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When astronaut Jim Lovell sees us landing on the moon,
He dreams of going there himself and gets his chance quite soon.
His lunar mission is moved up to lucky one, thirteen,
And he and Mattingly and Haise all practice their routine.
But days before the launch, they learn that Mattingly’s exposed
To measles, so he must be barred or else nobody goes.
 
He is replaced by ladies’ man Jack Swigert, and the three
All work together fine, although he’s no Ken Mattingly.
While Lovell’s wife is worried sick about this risky mission,
She sees him off, supporting his celestial ambition.
Lovell, Swigert, and Fred Haise at last launch into space,
And, over days, fly to the moon at just the proper pace.
 
All seems to go just as it should until they hear a bang,
And Lovell notices a leak that threatens their whole gang.
Their oxygen is leaking fast, and it becomes quite clear:
They cannot land upon the moon, although it is so near.
They get into Aquarius, the module used for landing,
And use it as a lifeboat, which will keep their vessel standing.
 
Returning to the Earth right through the shadow of the moon,
Jim dreams about how close he’s come, how it’s inopportune,
But now they have to get back home, and NASA’s engineers
Are pushed to solve the problems, and each person perseveres.
From saving the ship’s power to reducing CO2,
The scientists and Mattingly (who’s healthy still) pull through.
 
Though Haise gets sick and tension’s high, the crew continues on,
Eventually preparing to return from whence they’d gone.
The heat shield’s strength is still in doubt, but Lovell and the rest
Fly in the planet’s atmosphere, and everyone is stressed.
Four minutes later, Lovell’s voice alleviates concern,
And everybody celebrates the astronauts’ return.
__________________________
 

Apollo 13 is one of the most authentic and meticulously researched films about manned space flight ever made. The film is of particular interest to my family because my grandfather was himself involved with NASA’s Apollo missions (as well as Mercury and Gemini) and worked straight through several days and nights to assist in bringing those three astronauts home. My mom also participated in the Space Shuttle program and recognized various real names used in the film like engineer Guenter Wendt. The resourcefulness of these unsung heroes is laudably extolled as they come up with solutions that kept the astronauts alive.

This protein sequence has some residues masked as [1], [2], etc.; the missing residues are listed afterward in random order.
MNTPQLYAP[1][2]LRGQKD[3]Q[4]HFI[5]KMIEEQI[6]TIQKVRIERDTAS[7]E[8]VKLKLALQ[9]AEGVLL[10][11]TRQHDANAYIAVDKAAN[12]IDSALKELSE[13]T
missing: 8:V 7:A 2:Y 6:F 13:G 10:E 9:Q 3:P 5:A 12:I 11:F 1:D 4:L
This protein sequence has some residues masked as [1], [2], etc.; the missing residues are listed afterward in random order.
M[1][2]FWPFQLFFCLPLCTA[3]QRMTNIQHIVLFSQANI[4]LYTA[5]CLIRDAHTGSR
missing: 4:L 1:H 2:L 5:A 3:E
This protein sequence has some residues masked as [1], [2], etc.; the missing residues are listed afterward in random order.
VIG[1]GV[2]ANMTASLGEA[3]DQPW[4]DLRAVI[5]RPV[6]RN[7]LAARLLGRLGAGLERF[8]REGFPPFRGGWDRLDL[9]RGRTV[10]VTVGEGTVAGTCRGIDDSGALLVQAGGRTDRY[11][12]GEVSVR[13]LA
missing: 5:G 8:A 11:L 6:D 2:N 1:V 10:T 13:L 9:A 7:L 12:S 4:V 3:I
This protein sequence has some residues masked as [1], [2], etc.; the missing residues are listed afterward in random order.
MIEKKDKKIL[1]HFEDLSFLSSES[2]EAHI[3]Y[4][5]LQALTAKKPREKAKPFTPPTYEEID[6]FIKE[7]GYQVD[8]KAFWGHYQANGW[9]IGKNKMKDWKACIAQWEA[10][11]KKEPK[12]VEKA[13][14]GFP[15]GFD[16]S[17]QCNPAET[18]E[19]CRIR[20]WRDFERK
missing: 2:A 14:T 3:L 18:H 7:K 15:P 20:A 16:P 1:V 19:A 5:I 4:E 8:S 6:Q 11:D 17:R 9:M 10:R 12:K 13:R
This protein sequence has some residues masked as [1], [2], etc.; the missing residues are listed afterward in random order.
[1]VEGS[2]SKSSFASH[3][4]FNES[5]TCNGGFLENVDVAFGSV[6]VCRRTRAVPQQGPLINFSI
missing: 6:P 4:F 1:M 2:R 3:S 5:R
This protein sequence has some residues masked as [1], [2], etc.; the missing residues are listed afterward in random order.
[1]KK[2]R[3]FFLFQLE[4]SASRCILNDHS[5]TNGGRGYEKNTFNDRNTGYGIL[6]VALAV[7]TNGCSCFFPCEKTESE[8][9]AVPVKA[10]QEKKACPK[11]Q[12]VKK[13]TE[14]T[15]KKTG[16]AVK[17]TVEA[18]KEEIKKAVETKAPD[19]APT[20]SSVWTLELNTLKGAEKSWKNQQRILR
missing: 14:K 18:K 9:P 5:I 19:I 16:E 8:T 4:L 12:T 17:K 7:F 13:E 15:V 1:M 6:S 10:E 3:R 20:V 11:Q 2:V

Ron Howard’s almost documentary-like direction of the structured proceedings makes the viewer feel like he’s watching actual events, though this effect is tempered by the star presence of Tom Hanks as Lovell, Kevin Bacon as Swigert, and Bill Paxton as Haise. All fill their roles quite well, as does Ed Harris as Flight Director Gene Kranz, inexplicably the only one to earn a Best Actor Oscar nomination. (It was nice to hear his voice in the same kind of role in the recent Gravity.)

While the main characters are well-developed as a rule, particularly Oscar nominee Kathleen Quinlan as the long-suffering Marilyn Lovell, the best parts are the moments of space travel, whether the simple floating of the astronauts (achieved through putting the actors in a plummeting aircraft) to the grandeur of Apollo 13’s spectacular launch. The weightlessness is particularly well-done, and the way it was created is hidden surprisingly well. The film also has some effective moments of poignancy (Lovell dreaming of his lost moon landing) and tension (the Odyssey’s reentry, which manages to be nail-biting even though most probably know the outcome).

The main issue is, of course, the unnecessary profanity, but I also felt that the last half-hour of the astronauts being stranded could have been shortened. I realize that time dragged for the three spacefarers as they waited for NASA’s directions, but, by the time they came back to Earth, I was definitely ready for the film to be over. Nevertheless, Apollo 13 brings to life a nerve-racking time in American history, and Lovell’s ending monologue questioning when we will return to the moon remains as timely now as it was then.

Best line: (Blanche, Jim Lovell’s mother, as she is introduced to Neil Armstrong and Buzz Aldrin) “Are you boys in the space program too?”

VC’s best line: (Jim Lovell, using German accent) “Ah, Guenter Wendt! I wonder where Guenter Wendt?”

 
Artistry: 7
Characters/Actors: 7
Entertainment: 6
Visual Effects: 8
Originality: 5
Watchability: 5
Other (language and length): -6
 
TOTAL: 32 out of 60
 

Next: #293: Sinbad: Legend of the Seven Seas

© 2014 S. G. Liput

 

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